Iran goes shopping in the West. There’s more at stake than cars and planes
Today the 737 MAX, the latest version of Boeing’s narrow-bodied jet, makes its first flight. It will do so with minimal fanfare. The American aircraft-maker is trailing behind Airbus, its European arch-enemy, which has already clocked in 5,535 orders for the rival A320 (compared to 3,072 for the 737). And the gap is getting even wider. This week Airbus sold another 118 planes to an unexpected client – Iran.
The sale took place during the first European tour by an Iranian leader in almost two decades. Prompted by the recent lifting of Western sanctions, the visit saw France and Italy’s business elite rush to strike deals with a spendthrift Hassan Rouhani. But the occasion was as high in emotions as it was in dollars. Amid talks of a historic rapprochement, protests erupted in Paris over Tehran’s breaches of human and woman rights. People also took to the streets in Italy – over Rome’s decision to appease the Islamic leader by covering up nude statues.
That his short visit can stir up such passion suggests how much there is at stake. European companies stand to receive the most tangible prize: as Iran seeks to buy items it's not been able to get its hands on for years, its chequebook is more open than ever. This week Rouhani agreed to a €400 million deal with Peugeot Citroën, a contract with Total of up to 200,000 oil barrels a day and talks to restart Fiat sales in Iran. Italy is said to have signed deals worth about €17 billion; the Airbus sale alone is valued at $27 billion.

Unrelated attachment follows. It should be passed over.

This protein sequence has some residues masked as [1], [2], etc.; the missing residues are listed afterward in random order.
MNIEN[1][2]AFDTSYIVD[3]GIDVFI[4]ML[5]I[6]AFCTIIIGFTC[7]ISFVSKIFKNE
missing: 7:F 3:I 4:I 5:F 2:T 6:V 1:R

It helps that Rouhani represents one-stop shopping by himself: the Iranian state controls about 80 percent of the country’s economy. But doing business with Iran is not yet business as usual. A potential hurdle may come from America: although Tehran is looking to buy from European companies, the US Treasury must approve sales of planes made with over 10 percent US parts. Financing the purchases, which are libelled in dollars, won’t be straightforward either: some sanctions on Iran’s financial system still remain in place. Insiders say Western banks won’t feel comfortable lending for an aircraft deal before another 18 months.
European companies involved will be burnt if the deal collapses. But the fallout would be worse for Rouhani himself. The president’s visit is as much about domestic politics as it is about business: engaged in a fierce battle against hardline conservatives back home – who oppose a rapprochement with the West – the reformist leader wants to show his people that playing it soft on nuclear is paying off through economic benefits. After decades of isolation, he also wants to show that Iran is now taken seriously abroad.
Emboldening Iran’s conservative forces by derailing agreed deals would be a step backwards for the West. Business aside, Washington and Brussels badly need Tehran to be more co-operative on solving the Syrian crisis and dealing with ISIS. That doesn’t mean Western leaders should now give up on issues like human rights and state sponsorship of armed proxies – and it’s a good thing that such topics were not eluded this week. But simply talking to Rouhani probably won’t prompt meaningful change – as far as Iran goes, it’s preaching to the converted.
As for the statue problem, well, nothing is set in stone. Perhaps next time the event organisers can choose a meeting place where the figures on display have less obvious attributes.